Create A Bootable USB Drive From An ISO Image Using dd Command On Linux

Now a day’s most of us don’t use CD or DVD drivers to burn & install OS, then what is the other option?

USB or Memory Card Which is very handy and good option to create a bootable ISO image.

Lot of applications is available in Linux to Create a bootable USB drive from an ISO image but we can make it easily using dd command without headache.

dd stands for Data Duplicator which is used to convert and copy a file block by block from one device to another device.

We had already written few articles about this kind of topics in our website. To access this, navigate to the appropriate link. Those are Etcher, BootISO and USB Installer.

How To Install isohybrid Tool In Linux

isohybrid package is part of the syslinux package. So, use your distribution official manager to install syslinux package on Linux.

For Fedora system, use DNF Command to install isohybrid.

$ sudo dnf install syslinux

For Debian/Ubuntu systems, use APT-GET Command or APT Command to install isohybrid.

$ sudo apt install syslinux

For Arch Linux based systems, use Pacman Command to install isohybrid.

$ sudo pacman -S syslinux

For RHEL/CentOS systems, use YUM Command to install isohybrid.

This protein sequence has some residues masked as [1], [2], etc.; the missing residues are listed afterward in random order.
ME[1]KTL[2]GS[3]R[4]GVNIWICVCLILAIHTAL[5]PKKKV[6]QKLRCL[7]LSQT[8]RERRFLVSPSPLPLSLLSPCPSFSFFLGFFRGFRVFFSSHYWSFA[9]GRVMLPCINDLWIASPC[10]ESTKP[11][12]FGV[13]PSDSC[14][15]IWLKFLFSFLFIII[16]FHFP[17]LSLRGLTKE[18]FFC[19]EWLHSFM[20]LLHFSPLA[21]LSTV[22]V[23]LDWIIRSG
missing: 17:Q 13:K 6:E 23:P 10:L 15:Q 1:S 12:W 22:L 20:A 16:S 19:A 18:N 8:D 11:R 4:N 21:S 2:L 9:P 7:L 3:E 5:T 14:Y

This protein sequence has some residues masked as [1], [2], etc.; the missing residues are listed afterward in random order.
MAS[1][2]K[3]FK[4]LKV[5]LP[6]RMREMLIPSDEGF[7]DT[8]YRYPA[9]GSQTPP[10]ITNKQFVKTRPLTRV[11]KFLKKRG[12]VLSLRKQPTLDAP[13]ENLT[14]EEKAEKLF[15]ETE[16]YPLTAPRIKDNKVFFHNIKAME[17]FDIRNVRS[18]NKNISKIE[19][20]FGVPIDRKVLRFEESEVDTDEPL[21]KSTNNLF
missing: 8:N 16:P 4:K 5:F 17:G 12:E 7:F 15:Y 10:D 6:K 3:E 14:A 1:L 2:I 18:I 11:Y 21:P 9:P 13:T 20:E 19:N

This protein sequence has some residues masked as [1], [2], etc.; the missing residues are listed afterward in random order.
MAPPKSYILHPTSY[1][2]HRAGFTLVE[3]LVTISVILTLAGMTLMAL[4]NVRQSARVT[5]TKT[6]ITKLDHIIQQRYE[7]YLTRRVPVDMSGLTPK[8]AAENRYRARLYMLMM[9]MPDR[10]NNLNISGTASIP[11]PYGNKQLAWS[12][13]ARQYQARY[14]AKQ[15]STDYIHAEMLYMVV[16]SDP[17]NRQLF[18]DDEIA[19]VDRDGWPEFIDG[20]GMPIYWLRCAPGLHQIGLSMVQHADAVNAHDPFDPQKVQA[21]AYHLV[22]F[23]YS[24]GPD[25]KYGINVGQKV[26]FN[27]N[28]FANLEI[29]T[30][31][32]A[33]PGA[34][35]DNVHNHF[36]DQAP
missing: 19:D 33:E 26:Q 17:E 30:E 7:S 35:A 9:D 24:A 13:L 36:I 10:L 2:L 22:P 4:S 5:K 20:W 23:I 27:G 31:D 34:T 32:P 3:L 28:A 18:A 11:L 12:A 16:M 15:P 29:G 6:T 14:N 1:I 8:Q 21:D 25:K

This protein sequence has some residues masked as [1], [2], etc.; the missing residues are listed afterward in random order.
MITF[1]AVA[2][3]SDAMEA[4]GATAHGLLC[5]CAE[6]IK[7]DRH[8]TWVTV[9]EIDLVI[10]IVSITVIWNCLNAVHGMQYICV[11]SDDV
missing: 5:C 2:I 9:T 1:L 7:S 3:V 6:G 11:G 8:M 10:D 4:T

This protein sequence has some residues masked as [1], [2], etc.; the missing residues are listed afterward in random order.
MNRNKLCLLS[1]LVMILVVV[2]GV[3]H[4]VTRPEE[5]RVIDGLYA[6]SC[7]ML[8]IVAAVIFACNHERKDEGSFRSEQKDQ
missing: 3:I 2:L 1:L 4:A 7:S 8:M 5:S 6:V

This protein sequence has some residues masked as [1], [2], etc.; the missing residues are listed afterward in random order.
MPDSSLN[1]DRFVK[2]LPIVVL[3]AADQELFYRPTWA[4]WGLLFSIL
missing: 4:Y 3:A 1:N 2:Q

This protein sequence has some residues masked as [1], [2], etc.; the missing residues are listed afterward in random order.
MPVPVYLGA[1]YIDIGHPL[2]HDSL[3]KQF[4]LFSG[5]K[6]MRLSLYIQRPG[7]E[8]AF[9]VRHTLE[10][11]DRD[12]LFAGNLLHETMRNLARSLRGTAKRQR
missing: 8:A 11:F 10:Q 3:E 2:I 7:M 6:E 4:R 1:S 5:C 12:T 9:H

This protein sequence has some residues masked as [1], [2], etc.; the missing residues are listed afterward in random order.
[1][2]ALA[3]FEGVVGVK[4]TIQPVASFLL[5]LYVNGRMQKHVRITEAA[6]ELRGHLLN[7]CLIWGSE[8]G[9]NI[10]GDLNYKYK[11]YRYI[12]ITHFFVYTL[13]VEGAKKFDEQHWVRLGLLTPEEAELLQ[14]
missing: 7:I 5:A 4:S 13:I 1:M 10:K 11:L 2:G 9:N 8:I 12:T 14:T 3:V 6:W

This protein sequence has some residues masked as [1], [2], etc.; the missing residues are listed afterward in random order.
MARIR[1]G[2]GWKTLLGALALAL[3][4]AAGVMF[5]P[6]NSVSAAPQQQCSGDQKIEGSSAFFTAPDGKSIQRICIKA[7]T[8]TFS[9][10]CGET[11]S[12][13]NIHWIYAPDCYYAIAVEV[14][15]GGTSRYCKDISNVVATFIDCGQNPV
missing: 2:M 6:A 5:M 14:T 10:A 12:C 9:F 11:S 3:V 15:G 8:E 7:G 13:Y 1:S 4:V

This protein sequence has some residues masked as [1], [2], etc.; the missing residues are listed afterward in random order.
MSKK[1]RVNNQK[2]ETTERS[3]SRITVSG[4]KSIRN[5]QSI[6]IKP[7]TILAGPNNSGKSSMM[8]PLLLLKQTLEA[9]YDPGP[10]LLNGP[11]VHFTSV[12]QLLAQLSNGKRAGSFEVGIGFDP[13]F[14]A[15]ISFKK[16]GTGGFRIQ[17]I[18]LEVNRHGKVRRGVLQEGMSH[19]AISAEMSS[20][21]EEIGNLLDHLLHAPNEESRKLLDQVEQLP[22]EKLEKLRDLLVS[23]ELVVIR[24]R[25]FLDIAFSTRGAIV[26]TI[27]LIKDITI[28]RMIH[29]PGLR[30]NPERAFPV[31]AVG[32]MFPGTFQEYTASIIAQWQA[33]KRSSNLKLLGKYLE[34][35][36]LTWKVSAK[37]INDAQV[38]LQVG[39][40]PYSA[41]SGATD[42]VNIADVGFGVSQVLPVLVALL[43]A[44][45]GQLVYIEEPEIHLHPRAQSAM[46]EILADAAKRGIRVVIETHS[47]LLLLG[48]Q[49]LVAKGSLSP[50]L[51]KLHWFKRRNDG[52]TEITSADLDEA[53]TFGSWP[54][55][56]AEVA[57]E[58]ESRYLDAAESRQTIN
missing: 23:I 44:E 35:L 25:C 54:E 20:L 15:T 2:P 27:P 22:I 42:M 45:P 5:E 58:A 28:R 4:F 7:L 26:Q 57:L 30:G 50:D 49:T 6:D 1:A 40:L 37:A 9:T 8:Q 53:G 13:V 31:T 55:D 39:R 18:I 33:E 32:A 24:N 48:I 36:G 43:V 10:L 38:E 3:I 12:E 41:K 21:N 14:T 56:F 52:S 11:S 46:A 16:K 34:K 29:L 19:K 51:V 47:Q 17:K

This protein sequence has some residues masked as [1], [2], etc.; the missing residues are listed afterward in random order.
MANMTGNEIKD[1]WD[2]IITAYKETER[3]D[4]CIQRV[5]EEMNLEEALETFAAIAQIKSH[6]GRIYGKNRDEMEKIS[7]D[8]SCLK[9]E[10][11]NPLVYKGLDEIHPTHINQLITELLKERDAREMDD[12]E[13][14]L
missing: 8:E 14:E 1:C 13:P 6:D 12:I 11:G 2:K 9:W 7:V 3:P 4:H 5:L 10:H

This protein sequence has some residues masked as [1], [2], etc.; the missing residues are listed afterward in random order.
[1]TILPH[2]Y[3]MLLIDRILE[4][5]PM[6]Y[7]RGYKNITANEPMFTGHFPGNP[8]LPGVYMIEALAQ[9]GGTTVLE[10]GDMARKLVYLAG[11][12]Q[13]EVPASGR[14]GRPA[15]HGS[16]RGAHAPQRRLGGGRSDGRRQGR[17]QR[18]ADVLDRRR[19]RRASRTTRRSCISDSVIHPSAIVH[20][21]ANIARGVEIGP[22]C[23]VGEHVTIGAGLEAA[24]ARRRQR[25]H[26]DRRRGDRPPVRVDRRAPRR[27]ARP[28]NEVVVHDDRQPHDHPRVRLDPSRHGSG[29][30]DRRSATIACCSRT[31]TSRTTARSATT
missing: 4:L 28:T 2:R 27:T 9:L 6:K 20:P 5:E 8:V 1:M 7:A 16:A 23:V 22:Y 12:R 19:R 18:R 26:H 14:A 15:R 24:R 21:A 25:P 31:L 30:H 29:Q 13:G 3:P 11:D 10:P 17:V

$ sudo yum install syslinux

For openSUSE Leap system, use Zypper Command to install isohybrid.

$ sudo zypper install syslinux

How To Install dd Command On Linux?

You don’t need to install dd command in Linux system because it has installed by default as part of core utility.

Run the following command to convert an ISO image into USB drive compatible format.

# isohybrid /path/to/image.iso

First, we need to identify the USB device name by running the fdisk -l command on terminal before perform dd command. In my case our USB device name is /dev/sdb1

$ sudo fdisk –l
/dev/sdb1        15G  3.2G   12G  22% /media/daygeek/UUI

Run The Following Command To Create A Bootable USB Disk In Linux Using dd Command

Use dd command to write the ISO image into the disk. No need to format the USB Device, while using dd command it will automatically overwrite with new content.

$ sudo dd if=/path/to/image.iso of=/dev/sdb bs=4M && sync
377+1 records in
377+1 records out
1581383680 bytes (1.6 GB) copied, 62.0783 s, 25.5 MB/s

The Details Are Follow:

  • dd: It’s a command.
  • if: Input file (Mention the location of ISO image file).
  • of: Output file (where to write the ISO file, Make sure you have to give you the correct USB device location).
  • bs: Read and Write up to BYTES bytes at a time (default: 512); overrides ibs and obs.
  • sync: Pad every input block with NULs to ibs-size; when used with block or unblock, pad with spaces rather than NULs.


Magesh Maruthamuthu

Love to play with all Linux distribution

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